DOH announces free COVID-19 testing site in Centre County
STATE COLLEGE — Stressing the need for continued COVID-19 testing even as vaccinations accelerate, the Department of Health announced Friday that beginning Tuesday, March 30, a long-term free indoor walk-in COVID-19 testing site will open for the general public in Centre County. This site is available through a partnership with AMI Expeditionary Healthcare (AMI) and Centre County Officials.
“The virus is still present in our communities, which is evident by the recent rise in COVID-19 cases statewide,” Acting Secretary of Health Alison Beam said. “This reinforces the need for continued testing across the state. We encourage anyone who feels they need or want a test to take advantage of all COVID-19 testing clinics if they feel they have been exposed to COVID-19. Much of the news and attention has shifted to COVID-19 vaccines, but testing is still the best way to determine your exposure to and to ultimately stop the spread of COVID-19.”
Beginning Tuesday, March 30 through Saturday, May 1, testing will be available daily from 10 a.m. to 7 p.m. at the Patton Township Municipal Building, 100 Patton Plaza in State College.
Up to 450 people can be tested per day. Mid-nasal passage swab PCR tests will be performed. Testing is on a first-come, first-serve basis and is completely free. No appointment is necessary. Testing is also open to individuals who are not county residents. Patients must be ages three and older and are not required to show symptoms of COVID-19 in order to be tested. Patients are encouraged to bring a photo-ID or insurance card. Registration will also be completed on-site. The turnaround time for testing results is two to seven days after testing.
The AMI testing site will be open to anyone who feels they need a test. It is important that even people with no symptoms who have tested positive isolate in order to stop the spread of COVID-19.
There are three other long-term COVID-19 testing sites currently running across the commonwealth in Blair, Dauphin and Delaware counties. Luzerne County is running a week-long public testing site this week, March 23-27, and has also been performing a targeted initiative since March 9 to make COVID-19 testing accessible for elderly individuals who do not drive or have access to transportation.
Individuals who are tested should self-quarantine while they await their test results. Individuals who live with other people should self-quarantine in a private room and use a private bathroom, if possible. Others living in the home with the individual awaiting test results should also stay at home. The department has additional instructions for individuals waiting for a COVID-19 test result. Individuals who test positive will receive a phone call from AMI while individuals who test negative will receive a secured-PDF emailed to them from AMI.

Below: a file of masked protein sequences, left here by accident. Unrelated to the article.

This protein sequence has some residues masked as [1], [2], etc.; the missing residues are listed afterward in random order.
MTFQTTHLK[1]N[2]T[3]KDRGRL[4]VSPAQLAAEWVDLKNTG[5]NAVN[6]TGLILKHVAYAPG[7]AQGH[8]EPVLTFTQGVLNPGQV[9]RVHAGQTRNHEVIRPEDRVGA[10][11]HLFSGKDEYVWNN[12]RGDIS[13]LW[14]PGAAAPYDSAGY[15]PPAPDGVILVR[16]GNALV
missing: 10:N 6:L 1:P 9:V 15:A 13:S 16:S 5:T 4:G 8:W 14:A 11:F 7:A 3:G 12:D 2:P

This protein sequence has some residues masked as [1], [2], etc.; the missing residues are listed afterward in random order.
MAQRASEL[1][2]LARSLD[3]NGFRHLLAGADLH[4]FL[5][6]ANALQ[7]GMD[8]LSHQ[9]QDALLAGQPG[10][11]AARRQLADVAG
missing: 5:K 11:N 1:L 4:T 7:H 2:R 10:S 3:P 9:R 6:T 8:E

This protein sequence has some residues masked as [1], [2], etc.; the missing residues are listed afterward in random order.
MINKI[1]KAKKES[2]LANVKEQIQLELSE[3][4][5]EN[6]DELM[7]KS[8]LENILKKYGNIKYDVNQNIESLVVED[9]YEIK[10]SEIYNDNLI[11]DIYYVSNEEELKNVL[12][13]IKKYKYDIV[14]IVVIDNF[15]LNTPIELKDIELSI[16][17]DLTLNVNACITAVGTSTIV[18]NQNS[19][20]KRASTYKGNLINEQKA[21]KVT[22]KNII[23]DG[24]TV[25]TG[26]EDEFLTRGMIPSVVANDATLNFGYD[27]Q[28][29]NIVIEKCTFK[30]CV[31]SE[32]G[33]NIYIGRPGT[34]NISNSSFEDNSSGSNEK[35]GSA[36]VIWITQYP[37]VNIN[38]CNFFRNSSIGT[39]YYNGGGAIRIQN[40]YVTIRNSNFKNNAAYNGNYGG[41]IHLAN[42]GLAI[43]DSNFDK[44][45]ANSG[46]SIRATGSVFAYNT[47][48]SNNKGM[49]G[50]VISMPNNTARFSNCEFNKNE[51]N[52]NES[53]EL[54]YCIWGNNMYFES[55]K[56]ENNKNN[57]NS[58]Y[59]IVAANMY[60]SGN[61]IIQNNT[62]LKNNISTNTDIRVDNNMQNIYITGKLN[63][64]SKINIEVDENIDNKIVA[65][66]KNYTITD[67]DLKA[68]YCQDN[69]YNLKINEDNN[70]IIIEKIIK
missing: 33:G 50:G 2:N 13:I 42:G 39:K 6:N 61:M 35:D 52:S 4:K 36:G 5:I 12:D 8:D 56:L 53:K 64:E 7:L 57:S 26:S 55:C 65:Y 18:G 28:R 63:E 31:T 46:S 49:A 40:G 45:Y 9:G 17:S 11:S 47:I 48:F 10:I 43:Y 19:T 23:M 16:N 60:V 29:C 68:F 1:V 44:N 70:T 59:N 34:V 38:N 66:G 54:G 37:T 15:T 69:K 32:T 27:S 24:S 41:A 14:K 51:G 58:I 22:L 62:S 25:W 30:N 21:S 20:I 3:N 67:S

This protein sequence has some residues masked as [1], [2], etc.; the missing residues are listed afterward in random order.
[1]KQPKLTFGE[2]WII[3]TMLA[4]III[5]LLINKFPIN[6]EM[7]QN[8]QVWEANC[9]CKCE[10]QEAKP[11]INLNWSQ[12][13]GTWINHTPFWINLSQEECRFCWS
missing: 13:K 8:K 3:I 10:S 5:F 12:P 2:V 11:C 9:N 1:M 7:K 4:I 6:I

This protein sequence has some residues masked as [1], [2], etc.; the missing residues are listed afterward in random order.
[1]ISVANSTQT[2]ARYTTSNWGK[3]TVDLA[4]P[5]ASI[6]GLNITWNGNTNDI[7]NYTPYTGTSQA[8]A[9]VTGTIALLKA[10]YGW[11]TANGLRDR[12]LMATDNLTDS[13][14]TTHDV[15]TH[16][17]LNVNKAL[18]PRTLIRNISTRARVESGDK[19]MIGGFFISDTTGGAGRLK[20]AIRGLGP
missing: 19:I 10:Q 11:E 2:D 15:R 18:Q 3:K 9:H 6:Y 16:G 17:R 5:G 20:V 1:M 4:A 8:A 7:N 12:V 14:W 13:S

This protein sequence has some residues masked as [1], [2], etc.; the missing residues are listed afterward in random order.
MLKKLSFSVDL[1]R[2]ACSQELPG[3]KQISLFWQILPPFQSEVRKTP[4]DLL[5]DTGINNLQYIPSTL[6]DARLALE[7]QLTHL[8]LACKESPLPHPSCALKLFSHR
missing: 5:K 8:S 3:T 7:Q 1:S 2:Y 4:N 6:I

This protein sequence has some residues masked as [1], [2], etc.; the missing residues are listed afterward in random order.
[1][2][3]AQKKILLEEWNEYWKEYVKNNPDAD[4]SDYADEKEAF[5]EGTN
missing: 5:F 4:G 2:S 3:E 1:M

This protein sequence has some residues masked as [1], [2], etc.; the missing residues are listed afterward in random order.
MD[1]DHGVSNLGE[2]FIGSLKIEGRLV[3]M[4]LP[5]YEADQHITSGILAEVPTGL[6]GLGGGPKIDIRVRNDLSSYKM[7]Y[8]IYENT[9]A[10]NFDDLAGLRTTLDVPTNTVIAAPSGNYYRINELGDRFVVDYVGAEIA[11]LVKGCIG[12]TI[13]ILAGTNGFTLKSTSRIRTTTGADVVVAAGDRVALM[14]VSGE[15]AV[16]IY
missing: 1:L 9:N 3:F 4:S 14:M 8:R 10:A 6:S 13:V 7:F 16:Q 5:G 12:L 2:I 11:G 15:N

The department believes that increased testing in counties will help determine the prevalence of the virus and assist the county in moving forward. There are currently 46 counties in the commonwealth where the percent of positive cases is above 5 percent on the Early Warning Monitoring Dashboard. Each county is being monitored as the state continues to examine all available data.
The department has contracted with AMI to perform pop-up COVID-19 testing in counties across the state since September 2020.
The contracts were funded by the federal Epidemiology and Laboratory Capacity (ELC) Enhancing Detection grant. Counties under the initial contract, as well as the total number of patients tested, can be found here.
From March 2020 through March 25, 2021, the department has received 11,500,247 polymerase chain reaction (PCR) test results. From May 2020 through March 25, 2021, the department has received 2,214,478 antigen test results. The total combined number of tests reported to the department is 13,714,725 since COVID-19 testing began in the commonwealth. The number of Pennsylvanians who have been tested by PCR or antigen tests is 5,365,570, which roughly equates to 41.9 percent of the Pennsylvania population. Some people have been tested more than once.
Counties in need of a long-term COVID-19 testing site should contact the Pennsylvania Department of Health to discuss the possibility of setting up one of the four remaining AMI long-term pop-up sites.
For the latest information for individuals, families, businesses and schools, visit “Responding to COVID-19” on pa.gov.